Next time I’ll be taking a look at some modern Shang Chi comics starting with Marvel Knights #1-15.  Everything I read for these should be available on Marvel Unlimited, which I highly recommend if you’d like to read along.


Notes and Observations:

  • One super weird thing about these early Shang-Chi books is the distinct lack of other major Marvel characters.  Even before the modern interconnected universe/events era, Marvel sure loved them a cross promotion.  So it’s odd that no marquee characters (aside from Man-Thing) show up in these early issues.  Shang-Chi does appear in a few other characters’ books (Spider-Man, Iron Man) at this point but none of them return the favor so to speak.  It’s especially interesting given his role as mostly a team player post-2000s.
  • You may notice that there’s an issue #126 that was released in 2017.  I haven’t read it and have no idea if it’s any good, but it’s worth noting that it’s written by everyone’s favorite newly returned pro wrestler CM Punk.
  • I’m not listing this one as a recommended issue but Giant Size Master of Kung-Fu #4 is notable for its super weird Groucho Marx homage character Rufus T. Hackstabber.  If you like your kung-fu with a heavy dose of yuks then this one may work for you.
  • They really REALLY want you to know that Shang-Chi’s name means “the rising and advancing of a spirit.”  It’s even in the damn header at the start of every issue.   This makes it all the more hilarious that it was pointed out a few years ago that the Chinese characters Marvel later uses for Shang-Chi translate as the not quite as super sounding “upper air.”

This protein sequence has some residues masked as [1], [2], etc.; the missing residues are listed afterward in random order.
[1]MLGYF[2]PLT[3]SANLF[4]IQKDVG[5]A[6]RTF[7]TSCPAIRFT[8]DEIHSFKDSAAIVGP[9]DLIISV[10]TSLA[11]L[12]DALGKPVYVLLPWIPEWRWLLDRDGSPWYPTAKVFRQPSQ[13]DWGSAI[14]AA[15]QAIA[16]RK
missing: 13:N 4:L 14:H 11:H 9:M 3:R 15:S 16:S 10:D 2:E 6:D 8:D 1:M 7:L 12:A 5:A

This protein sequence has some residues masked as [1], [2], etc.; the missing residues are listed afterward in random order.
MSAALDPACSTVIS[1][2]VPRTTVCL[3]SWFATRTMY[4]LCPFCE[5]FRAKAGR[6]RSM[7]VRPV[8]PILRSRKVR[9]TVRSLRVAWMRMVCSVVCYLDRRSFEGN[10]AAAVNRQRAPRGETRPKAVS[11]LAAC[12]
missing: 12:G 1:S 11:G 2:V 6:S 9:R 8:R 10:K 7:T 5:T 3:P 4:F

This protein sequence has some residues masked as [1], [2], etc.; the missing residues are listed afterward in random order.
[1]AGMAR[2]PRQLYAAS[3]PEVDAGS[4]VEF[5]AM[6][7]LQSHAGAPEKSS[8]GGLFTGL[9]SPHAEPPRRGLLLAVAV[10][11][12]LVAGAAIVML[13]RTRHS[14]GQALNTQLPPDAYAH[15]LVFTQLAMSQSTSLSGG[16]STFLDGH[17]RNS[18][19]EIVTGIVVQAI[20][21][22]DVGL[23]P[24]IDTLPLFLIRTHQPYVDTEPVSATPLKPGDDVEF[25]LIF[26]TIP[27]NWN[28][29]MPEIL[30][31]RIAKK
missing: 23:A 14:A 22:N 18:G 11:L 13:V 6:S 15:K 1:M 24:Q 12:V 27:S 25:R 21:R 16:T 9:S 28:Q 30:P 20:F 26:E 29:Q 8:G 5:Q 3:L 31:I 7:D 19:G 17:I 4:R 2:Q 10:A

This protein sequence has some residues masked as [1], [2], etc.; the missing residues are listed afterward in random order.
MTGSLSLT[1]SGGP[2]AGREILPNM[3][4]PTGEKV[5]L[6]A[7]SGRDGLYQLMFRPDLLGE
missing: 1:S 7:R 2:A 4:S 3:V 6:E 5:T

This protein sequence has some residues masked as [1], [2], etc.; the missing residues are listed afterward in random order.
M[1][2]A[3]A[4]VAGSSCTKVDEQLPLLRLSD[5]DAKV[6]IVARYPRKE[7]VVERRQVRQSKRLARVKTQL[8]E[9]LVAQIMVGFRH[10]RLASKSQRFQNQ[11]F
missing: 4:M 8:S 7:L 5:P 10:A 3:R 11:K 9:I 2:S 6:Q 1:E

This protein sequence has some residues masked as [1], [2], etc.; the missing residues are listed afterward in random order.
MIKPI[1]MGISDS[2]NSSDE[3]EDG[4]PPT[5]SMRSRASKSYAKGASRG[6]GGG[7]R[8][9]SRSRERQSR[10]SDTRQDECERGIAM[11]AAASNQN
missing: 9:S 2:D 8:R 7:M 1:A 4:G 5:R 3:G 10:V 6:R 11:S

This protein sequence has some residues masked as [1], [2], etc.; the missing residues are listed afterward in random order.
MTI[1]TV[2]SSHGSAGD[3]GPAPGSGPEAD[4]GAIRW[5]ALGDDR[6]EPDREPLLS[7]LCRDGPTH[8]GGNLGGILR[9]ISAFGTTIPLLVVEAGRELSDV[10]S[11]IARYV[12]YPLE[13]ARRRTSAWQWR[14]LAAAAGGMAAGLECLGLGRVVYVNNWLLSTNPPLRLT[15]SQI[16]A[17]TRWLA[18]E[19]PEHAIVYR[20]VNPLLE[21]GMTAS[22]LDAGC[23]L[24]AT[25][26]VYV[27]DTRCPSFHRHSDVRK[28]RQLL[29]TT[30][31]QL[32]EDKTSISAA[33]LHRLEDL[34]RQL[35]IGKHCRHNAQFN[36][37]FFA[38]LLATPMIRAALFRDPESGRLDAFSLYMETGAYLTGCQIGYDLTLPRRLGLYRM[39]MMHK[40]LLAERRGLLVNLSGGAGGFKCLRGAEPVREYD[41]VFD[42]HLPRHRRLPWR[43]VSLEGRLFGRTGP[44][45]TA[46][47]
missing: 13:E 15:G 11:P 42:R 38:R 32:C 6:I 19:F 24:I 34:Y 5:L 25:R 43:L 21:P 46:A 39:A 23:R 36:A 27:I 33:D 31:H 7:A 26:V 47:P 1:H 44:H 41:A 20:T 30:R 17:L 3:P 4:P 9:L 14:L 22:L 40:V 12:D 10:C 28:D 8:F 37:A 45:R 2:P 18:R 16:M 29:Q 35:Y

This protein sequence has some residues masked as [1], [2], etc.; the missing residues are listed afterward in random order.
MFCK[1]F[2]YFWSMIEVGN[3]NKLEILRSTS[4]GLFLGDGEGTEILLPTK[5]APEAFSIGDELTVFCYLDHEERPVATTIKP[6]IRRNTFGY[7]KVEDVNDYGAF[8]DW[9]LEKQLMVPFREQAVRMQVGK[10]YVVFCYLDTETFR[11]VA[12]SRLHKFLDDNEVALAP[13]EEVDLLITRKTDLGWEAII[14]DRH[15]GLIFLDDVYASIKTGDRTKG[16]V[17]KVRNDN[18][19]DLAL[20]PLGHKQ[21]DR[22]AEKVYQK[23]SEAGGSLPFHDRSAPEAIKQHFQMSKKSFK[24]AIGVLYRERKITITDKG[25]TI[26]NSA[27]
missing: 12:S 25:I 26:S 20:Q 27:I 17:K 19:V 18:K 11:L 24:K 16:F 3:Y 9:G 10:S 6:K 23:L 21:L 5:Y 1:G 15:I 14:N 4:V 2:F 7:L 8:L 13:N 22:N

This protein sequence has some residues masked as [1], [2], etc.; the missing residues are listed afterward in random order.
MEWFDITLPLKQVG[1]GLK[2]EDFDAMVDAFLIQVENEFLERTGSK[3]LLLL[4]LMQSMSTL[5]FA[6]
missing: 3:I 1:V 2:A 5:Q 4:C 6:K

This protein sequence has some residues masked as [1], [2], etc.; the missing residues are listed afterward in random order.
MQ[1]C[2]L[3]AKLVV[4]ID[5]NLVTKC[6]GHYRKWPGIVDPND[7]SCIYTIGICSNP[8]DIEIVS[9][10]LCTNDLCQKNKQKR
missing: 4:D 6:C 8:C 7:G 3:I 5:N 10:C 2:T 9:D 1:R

• Also after reading these I have no idea why Marvel didn’t just make Shang-Chi the son of the Mandarin in the first place (as they thankfully do in the movie).  The Fu Manchu character here is almost indistinguishable from the Mandarin’s early appearances and they could have easily drawn up their own creations in place of the other Rohmer characters.
  • Also, an interesting note about Fu Manchu is that his initial comics appearances were in the 30s in DC’s then flagship title Detective Comics.  He appeared in issues #17-28 which, if you’re keeping score, means he shared a book with Batman for two issues.
  • While he’ll gladly fight panthers, alligators, gorillas, and more, the one animal Shang-Chi apparently will not allow violence against is dolphins.  So help you if you should harm a dolphin.